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City Style: Montreal

Canada’s second-largest city enjoys worldwide recognition for its inclusionary design ethos.

To describe Montreal as a North American city with a British background and a French varnish is to oversimplify its complex nature. On this island city where the Ottawa and St. Lawrence Rivers meet, the downtown core is bordered roughly by Old Montreal, with its limestone edifices and cobblestone streets, and Mount Royal, whose elevation determines the height of all new construction (buildings are limited to about 51 stories), with people of more than 120 ethnicities residing in the avenues of the surrounding districts. Residents cling tenaciously to their Frenchness, using the language to protect their Quebecois culture, at the same time as they embrace new urban-design trends—both cutting-edge and quirky—such as digital lighting in public spaces and striking graffiti murals. Montreal was named a UNESCO City of Design in 2006 for prioritizing architecture and design that benefit all of its citizens, in manifestations as basic as its bike-sharing system and as overarching as the way it converted the Expo 67 World’s Fair grounds into a multifunctional recreational and residential area that is still well used nearly 50 years later. This collective joie de vivre translates to satisfying discoveries for visitors who happen upon Montreal’s many surprises. 

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Hotel Le St-James

This European-style hotel in Old Montreal was originally the Merchants Bank building in the 19th century, and the basement vault now houses a spa. A local family purchased the building in 1997 and spent years shopping for furniture and art in Europe before opening the 60-room property (predominantly suites) in 2002. The penthouse suite, accessed by a private elevator whose bronze doors came from the first Waldorf Astoria, is a study in opulence, cloaked in Italian hardwood and green Chinese marble and commanding views from a spacious terrace. At XO Le Restaurant, which is bedecked with mezzanines and alcoves, diners savor local fare with a French Canadian twist, such as Tartare and Rockefeller (seared beef and oysters) or maple-glazed piglet. 514.841.3111, www.hotellestjames.com

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The Ritz-Carlton Montréal

The first Ritz-Carlton opened here in 1912 to welcome the carriage trade, and the grande dame’s glitterati have ranged from Queen Elizabeth II to Elizabeth Taylor, who married Richard Burton in the hotel’s Royal Suite. In 2012, after closing for a four-year, $200 million renovation, the property reopened to reveal a new residential wing and a restaurant from chef Daniel Boulud. The architecture firm Provencher Roy retained the building’s classic facade and Palm Court while modernizing the 96 rooms and 33 suites and adding a rooftop saltwater pool. 514.985.0464, www.ritzmontreal.com

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Bota Bota

Moored in the Old Port, a former ferryboat serves as the funky framework for this full-service spa. Sid Lee Architecture overhauled the five-level structure but retained some maritime elements: portholes (some large enough to sit in), calming relaxation spaces in shades of black that contribute to a sense of submersion, and upper decks that open up to the sounds of the port and views of the St. Lawrence and the city skyline. Among the many treatment options are a massage with live harp accompaniment, and a Nordic bath circuit that takes the recipient from a heated sauna to a cold pool. 514.284.0333, www.botabota.ca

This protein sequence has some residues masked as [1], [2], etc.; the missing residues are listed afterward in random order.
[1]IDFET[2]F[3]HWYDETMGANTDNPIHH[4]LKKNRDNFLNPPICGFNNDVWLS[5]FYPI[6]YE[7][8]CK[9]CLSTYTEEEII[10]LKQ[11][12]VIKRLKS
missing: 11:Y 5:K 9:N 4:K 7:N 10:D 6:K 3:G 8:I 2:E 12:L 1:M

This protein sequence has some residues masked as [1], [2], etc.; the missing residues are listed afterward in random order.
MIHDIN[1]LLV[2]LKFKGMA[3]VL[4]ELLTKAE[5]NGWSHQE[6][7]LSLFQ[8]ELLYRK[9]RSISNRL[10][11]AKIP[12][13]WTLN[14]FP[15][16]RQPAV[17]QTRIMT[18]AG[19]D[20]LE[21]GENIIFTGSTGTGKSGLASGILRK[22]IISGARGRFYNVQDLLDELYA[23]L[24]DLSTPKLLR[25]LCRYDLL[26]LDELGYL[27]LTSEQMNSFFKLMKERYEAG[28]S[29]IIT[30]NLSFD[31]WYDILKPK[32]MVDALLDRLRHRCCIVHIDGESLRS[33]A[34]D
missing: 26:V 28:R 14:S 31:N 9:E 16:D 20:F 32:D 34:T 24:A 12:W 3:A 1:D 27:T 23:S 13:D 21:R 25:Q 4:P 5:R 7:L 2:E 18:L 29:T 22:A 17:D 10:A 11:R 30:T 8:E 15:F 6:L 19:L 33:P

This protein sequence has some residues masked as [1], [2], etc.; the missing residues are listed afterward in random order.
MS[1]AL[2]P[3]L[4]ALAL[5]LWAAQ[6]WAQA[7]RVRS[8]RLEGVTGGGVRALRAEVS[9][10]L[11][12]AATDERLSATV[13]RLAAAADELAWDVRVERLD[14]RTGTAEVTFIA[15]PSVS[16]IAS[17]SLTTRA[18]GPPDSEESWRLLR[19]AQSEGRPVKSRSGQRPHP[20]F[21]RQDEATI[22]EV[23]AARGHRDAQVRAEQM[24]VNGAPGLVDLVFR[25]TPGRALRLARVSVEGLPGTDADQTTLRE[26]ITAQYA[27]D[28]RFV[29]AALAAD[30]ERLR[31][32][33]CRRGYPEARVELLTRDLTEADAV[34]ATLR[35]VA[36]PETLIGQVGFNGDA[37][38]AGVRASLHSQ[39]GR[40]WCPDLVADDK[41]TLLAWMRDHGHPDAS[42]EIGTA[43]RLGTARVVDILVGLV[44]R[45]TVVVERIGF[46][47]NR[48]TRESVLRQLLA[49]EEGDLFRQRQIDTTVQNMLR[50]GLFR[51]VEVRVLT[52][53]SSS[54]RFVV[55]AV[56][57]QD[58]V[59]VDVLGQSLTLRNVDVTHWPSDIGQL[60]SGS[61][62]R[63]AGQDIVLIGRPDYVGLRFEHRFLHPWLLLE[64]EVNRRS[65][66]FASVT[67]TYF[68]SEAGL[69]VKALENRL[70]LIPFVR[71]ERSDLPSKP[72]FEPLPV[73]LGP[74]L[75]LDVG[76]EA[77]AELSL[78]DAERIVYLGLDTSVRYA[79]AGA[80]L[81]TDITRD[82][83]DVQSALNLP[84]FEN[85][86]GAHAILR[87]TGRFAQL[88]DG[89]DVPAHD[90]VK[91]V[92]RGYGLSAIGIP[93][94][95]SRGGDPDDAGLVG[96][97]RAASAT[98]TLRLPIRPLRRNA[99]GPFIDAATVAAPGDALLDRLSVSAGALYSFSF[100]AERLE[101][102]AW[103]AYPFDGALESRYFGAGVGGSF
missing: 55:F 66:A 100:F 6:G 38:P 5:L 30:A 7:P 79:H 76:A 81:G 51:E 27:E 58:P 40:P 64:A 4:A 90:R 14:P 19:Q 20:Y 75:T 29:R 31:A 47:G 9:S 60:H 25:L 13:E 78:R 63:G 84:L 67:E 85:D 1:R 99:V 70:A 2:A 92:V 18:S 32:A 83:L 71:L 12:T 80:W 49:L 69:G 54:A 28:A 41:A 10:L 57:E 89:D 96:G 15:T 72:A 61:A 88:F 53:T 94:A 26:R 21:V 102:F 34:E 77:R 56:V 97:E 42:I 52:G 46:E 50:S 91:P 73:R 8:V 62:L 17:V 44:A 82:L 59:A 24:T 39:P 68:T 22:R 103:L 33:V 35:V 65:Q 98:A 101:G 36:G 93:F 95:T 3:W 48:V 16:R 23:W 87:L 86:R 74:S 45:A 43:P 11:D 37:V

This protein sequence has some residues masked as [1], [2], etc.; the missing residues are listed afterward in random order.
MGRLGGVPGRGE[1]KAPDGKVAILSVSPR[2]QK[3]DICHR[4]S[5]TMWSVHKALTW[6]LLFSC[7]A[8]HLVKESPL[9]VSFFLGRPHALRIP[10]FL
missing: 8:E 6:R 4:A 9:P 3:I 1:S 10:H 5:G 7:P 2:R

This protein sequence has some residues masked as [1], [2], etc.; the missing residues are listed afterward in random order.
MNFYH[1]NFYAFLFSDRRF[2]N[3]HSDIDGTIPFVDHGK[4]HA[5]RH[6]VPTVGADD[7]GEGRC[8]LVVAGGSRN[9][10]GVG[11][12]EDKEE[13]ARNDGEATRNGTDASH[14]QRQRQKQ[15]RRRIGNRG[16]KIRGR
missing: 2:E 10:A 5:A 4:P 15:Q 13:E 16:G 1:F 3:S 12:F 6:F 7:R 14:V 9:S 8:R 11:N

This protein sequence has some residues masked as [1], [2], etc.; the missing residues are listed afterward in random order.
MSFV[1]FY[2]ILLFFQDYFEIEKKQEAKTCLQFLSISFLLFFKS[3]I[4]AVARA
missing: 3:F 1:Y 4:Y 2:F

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The Gault

A few blocks from Hotel Le St-James is a different spin on a 19th-century mercantile building turned hotel. The carved-limestone exterior is typical of Old Montreal, but the interior is modern. In the 30 rooms and suites, polished concrete floors are heated in the bathrooms; elsewhere they are warmed visually by the light from massive windows and by the light oak walls of built-in cabinets. Furniture is in the styles of Eames, Bertoia, and Paulin, task lighting is by Artemide, and bath fixtures are by Duravit and Arne Jacobsen. 514.904.1616, www.hotelgault.com

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Maison Birks

The venerable jewelry house originated in Montreal in 1879, and the company’s new Muse collection (barrel pendant and pearl-and-gold bracelet shown) is patterned after the geometric design on the ceiling of the original Birks store. The diamonds in Birks’s own jewelry designs are sourced from Canada, so they are conflict free, and each of the solitaire stones is etched with a maple leaf and numbered for traceability. The 20,000-square-foot flagship store on Saint Catherine Street also has a popular café that serves afternoon tea, cocktails, and lunch. The Birks Group operates about 50 jewelry stores in North America and plans to open more around the world, beginning with China in the coming year. 514.397.2511, www.maisonbirks.com

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Les Touilleurs

This artful store in the Mile End neighborhood meets the needs of serious cooks. The inventory of cookware is as carefully curated as a gallery show, with pots and pans by Demeyere and Le Creuset displayed only in earthy colors that help impart a relaxed atmosphere to the shop. Among the pantry items is DeSève maple syrup, a Quebec product that is made from centuries-old trees; using 50 liters of sap (instead of the customary 40 liters) yields 1 liter of organic liquid gold. The store hosts thrice-weekly workshops with top local chefs, as well as gourmet trips. 514.278.0008, www.lestouilleurs.com

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Roland Dubuc

One slice of 18-karat gold or sterling silver is the sole component of each piece of jewelry produced by Roland Dubuc. He experiments with a paper prototype before making a cut in a plain sheet of metal, in part to minimize waste. “The job of a jeweler,” Dubuc jokes, “is to be economical.” The full range of his works, from statement necklaces of feathery cascading silver to gold earrings shaped like twisted linguine (sterling-silver bracelet shown), is on display at the atelier in Old Montreal, and select pieces are also available through Aaron Faber in New York City. 514.844.1221, www.rolanddubuc.com